With the progress in mobile phone’s technology, nowadays slimmer and thinner devices are arriving the market. The screen along with the body of the device are getting so thin that the screen material is to be given special importance. OLED screens will fail to withstand physical pressure or hazard if the thickness reduces beyond its threshold limit. Hence the South Korea’s Electronics and Telecommunications Research Institute are working on using Graphene in the OLED screens.
Eminent scientists from the research institute announced that they have been able to develop transparent electrodes for organic light-emitting diode displays out of graphene. The goal has been accomplished in collaboration with Hanwha Techwin. Now technically speaking, Graphene is a material which is considered to be the thinnest and most flexible material. It is also the fastest in transferring heat and electricity among all the existing materials that are currently used. The use of Graphene is increasing as the demand for thin devices and thinner displays is escalating.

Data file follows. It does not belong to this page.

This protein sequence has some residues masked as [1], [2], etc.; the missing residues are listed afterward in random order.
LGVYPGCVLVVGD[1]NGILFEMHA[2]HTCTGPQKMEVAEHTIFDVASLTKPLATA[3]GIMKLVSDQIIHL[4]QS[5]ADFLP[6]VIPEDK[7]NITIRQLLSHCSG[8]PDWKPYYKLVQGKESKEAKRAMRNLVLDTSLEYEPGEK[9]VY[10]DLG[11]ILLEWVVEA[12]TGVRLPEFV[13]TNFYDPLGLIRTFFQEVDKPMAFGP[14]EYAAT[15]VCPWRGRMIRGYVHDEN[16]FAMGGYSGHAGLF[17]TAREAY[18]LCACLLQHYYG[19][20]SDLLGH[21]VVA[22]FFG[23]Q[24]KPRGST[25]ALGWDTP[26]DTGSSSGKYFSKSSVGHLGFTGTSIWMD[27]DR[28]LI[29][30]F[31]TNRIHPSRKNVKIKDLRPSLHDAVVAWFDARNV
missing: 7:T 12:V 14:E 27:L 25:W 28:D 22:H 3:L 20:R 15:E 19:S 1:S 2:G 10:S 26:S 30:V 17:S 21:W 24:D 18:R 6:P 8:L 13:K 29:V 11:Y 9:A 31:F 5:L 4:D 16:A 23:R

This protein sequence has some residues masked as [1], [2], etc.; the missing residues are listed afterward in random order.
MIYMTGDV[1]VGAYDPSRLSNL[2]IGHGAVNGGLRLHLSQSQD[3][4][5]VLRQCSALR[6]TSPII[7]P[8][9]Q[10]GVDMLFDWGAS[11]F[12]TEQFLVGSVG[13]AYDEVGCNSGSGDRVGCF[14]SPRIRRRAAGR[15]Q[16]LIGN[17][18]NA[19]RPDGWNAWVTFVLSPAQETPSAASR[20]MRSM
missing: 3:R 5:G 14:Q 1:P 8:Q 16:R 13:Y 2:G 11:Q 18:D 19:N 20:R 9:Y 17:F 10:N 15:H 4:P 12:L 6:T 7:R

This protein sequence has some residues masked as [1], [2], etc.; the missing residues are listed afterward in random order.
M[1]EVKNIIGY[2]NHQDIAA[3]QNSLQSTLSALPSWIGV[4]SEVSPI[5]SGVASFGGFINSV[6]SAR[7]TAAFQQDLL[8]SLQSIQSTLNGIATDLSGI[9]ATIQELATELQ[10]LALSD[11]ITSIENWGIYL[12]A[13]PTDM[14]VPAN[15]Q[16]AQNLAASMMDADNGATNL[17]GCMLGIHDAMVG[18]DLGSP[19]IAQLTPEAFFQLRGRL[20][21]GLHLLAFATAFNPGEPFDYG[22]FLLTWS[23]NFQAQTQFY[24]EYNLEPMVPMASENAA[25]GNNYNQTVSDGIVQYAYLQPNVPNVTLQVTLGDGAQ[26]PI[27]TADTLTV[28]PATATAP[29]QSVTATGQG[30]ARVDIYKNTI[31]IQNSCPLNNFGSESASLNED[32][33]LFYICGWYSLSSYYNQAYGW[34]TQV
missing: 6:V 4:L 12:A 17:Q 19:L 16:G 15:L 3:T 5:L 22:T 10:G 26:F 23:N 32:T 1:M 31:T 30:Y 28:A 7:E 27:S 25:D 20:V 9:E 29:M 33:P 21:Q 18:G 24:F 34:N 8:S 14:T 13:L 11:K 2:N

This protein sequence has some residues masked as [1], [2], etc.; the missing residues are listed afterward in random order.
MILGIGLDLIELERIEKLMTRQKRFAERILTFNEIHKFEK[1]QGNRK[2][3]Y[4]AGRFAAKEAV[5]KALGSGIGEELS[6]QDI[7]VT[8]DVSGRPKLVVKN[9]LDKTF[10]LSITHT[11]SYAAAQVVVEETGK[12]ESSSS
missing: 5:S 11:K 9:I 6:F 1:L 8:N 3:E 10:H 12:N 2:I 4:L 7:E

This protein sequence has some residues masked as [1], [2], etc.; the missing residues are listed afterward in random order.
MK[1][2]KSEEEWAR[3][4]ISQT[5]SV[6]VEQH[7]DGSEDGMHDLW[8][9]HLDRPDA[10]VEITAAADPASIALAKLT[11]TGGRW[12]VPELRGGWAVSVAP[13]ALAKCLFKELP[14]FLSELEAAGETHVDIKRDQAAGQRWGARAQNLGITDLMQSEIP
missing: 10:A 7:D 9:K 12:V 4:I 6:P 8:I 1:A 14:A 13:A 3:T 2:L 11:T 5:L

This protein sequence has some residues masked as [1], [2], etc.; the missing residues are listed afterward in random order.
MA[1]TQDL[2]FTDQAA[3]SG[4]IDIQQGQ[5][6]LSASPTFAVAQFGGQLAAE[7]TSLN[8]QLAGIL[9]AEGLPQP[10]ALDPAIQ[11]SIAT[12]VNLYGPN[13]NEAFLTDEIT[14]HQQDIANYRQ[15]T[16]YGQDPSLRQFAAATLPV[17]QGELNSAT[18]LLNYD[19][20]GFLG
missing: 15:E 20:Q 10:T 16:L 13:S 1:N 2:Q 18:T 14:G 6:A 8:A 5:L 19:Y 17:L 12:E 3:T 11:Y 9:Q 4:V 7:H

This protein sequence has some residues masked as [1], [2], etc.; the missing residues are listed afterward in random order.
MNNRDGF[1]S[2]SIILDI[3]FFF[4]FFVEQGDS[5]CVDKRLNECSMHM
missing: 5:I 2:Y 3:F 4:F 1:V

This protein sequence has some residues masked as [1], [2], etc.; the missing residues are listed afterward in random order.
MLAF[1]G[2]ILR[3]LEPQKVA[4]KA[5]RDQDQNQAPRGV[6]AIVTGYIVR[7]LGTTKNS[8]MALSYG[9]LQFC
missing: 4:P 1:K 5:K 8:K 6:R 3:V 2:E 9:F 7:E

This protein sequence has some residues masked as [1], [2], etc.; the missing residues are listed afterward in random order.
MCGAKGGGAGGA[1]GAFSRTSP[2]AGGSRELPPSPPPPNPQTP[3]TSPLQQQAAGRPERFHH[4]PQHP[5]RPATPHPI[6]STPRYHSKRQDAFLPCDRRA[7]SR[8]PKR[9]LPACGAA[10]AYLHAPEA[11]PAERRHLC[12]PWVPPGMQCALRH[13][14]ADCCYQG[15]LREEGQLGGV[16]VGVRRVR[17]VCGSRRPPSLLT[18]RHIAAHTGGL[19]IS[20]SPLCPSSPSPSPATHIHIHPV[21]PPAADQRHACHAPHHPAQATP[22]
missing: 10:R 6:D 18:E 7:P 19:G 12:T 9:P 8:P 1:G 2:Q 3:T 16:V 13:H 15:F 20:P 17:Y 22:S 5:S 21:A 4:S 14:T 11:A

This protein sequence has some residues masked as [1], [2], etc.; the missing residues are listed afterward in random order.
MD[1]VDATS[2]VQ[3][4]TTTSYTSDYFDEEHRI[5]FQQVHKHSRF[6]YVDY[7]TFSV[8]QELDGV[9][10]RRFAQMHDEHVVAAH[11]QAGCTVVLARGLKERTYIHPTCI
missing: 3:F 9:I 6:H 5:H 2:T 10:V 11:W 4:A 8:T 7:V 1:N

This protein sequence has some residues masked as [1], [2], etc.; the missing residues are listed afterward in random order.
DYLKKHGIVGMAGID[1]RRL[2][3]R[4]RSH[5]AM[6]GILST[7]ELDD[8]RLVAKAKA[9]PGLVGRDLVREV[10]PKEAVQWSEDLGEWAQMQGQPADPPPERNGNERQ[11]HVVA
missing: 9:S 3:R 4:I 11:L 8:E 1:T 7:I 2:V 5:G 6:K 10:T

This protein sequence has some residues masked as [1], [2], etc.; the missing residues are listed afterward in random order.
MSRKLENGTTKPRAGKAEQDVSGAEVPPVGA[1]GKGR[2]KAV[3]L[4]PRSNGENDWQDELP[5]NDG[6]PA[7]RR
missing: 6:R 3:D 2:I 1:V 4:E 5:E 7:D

ETRI and Hanwha said that their joint venture has been able to bore fruits of success. Indium Tin Oxide (ITO) which has been widely used make transparent electrodes in OLED panels will now be replaced by graphene. Unlike ITO, this material is super flexible and hence doesn’t succumb to chipping. The research team used graphene on the largest OLED panel on earth, which is 370 millimeters in length and 470 mm in width. The thickness of the graphene electrode was less than 5 nanometers. Researchers also invented a process for patterning graphene-based transparent electrodes with specific numbers and shapes on the OLED substrates, which could be applied for developing flexible smart devices in the future.
“It is meaningful that we are the first to apply graphene to OLED panels,” Cho Nam-sung, head of ETRI research team,
said. “The technology would help elevate Korea’s OLED panel technology by widening the technology gap with Chinese rivals.”
“Companies are making similar efforts to develop fordable display panels by minimizing the use of ITO electrodes by applying other materials such as plastics,” said a spokesman at LG Display. “If commercialized soon, the graphene electrode technology would help the industry achieve fordable panels significantly.”